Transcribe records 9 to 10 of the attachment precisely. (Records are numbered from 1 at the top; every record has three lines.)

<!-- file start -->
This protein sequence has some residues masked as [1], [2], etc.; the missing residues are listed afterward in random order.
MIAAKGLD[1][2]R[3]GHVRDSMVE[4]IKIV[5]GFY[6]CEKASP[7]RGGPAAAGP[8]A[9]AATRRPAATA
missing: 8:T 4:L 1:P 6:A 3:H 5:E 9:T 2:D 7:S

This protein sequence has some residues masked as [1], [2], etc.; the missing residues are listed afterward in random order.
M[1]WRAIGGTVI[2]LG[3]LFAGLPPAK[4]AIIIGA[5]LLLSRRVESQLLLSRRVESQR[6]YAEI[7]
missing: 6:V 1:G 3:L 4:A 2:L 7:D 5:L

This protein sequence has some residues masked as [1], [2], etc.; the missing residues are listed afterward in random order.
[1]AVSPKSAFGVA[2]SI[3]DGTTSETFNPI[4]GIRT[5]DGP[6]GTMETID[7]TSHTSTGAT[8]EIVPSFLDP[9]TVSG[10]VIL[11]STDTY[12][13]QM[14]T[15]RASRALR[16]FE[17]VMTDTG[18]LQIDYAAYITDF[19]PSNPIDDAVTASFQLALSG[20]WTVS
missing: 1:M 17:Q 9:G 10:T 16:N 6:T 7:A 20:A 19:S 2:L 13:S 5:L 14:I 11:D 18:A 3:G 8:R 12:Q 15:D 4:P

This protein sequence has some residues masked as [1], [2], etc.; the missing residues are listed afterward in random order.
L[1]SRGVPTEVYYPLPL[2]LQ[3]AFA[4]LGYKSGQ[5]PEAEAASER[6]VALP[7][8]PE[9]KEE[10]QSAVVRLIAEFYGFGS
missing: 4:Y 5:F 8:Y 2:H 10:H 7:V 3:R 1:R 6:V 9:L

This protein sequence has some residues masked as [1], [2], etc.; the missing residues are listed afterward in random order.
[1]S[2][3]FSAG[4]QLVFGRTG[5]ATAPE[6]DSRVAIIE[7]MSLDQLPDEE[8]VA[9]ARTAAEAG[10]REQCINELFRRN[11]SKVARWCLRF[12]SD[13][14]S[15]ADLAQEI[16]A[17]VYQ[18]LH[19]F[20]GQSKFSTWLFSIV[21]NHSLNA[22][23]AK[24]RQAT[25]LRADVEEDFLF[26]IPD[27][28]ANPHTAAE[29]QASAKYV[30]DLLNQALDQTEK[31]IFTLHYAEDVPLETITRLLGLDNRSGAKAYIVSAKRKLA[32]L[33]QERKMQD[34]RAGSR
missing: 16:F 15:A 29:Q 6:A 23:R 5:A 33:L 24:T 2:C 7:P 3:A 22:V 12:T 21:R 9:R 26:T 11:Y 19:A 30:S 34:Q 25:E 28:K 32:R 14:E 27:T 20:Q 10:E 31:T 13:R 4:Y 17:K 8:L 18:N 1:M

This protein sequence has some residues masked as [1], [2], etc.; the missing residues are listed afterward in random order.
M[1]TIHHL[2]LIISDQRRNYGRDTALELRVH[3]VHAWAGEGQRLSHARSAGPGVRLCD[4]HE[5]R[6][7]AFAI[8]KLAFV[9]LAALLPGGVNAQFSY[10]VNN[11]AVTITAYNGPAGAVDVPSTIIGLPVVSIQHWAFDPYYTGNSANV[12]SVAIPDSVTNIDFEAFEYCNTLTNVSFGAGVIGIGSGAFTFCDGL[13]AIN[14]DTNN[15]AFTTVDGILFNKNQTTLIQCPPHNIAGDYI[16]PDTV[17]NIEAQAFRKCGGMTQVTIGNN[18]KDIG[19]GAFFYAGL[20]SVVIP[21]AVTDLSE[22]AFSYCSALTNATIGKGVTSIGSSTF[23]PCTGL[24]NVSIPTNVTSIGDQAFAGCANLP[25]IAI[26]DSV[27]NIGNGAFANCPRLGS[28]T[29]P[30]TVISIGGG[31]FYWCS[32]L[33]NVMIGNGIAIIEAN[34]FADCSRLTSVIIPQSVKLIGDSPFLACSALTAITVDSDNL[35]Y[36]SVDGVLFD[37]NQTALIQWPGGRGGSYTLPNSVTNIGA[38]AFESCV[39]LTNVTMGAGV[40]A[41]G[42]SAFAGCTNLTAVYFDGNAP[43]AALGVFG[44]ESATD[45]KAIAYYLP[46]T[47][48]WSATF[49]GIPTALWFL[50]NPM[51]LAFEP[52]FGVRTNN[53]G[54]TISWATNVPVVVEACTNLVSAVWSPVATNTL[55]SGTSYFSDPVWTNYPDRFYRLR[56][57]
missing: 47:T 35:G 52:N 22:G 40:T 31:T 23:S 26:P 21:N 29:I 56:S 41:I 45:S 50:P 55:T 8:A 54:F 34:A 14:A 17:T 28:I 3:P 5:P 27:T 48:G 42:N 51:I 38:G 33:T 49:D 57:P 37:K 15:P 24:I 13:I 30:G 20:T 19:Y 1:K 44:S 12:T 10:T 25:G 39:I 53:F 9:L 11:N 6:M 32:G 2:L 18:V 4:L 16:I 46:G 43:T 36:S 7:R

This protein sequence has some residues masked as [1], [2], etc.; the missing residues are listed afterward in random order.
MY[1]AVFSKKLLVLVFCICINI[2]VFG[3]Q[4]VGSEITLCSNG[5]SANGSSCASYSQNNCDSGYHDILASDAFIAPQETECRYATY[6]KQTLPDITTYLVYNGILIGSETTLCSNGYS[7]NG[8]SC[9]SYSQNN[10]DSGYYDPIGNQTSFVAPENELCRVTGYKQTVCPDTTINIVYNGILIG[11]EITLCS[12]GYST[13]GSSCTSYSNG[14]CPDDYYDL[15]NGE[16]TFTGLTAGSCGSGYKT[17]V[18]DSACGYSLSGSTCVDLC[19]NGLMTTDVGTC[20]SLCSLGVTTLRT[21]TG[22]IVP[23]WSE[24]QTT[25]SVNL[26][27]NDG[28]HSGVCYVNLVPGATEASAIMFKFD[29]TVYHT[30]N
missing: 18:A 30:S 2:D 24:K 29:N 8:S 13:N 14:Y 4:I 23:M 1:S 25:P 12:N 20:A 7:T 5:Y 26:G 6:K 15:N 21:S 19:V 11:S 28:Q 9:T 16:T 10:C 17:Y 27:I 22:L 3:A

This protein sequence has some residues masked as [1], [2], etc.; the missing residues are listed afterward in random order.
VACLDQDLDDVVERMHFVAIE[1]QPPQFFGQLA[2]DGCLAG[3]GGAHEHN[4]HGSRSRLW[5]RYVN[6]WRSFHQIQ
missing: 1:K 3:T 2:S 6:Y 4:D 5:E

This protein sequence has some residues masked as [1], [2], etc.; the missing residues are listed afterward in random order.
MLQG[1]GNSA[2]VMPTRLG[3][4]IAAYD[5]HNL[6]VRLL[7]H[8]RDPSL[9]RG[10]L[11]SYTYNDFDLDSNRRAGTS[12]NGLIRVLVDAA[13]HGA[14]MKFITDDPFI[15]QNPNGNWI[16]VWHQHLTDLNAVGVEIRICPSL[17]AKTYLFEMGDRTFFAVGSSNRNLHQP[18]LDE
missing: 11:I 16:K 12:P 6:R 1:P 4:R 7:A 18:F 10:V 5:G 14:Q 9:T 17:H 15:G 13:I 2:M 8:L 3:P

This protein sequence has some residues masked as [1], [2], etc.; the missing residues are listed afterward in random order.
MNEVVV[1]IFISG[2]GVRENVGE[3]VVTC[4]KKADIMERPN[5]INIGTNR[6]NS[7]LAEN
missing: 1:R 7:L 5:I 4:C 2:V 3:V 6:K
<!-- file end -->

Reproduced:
This protein sequence has some residues masked as [1], [2], etc.; the missing residues are listed afterward in random order.
MLQG[1]GNSA[2]VMPTRLG[3][4]IAAYD[5]HNL[6]VRLL[7]H[8]RDPSL[9]RG[10]L[11]SYTYNDFDLDSNRRAGTS[12]NGLIRVLVDAA[13]HGA[14]MKFITDDPFI[15]QNPNGNWI[16]VWHQHLTDLNAVGVEIRICPSL[17]AKTYLFEMGDRTFFAVGSSNRNLHQP[18]LDE
missing: 11:I 16:K 12:P 6:R 1:P 4:R 7:A 18:F 10:V 5:G 14:Q 9:T 17:H 15:G 13:I 2:M 8:L 3:P

This protein sequence has some residues masked as [1], [2], etc.; the missing residues are listed afterward in random order.
MNEVVV[1]IFISG[2]GVRENVGE[3]VVTC[4]KKADIMERPN[5]INIGTNR[6]NS[7]LAEN
missing: 1:R 7:L 5:I 4:C 2:V 3:V 6:K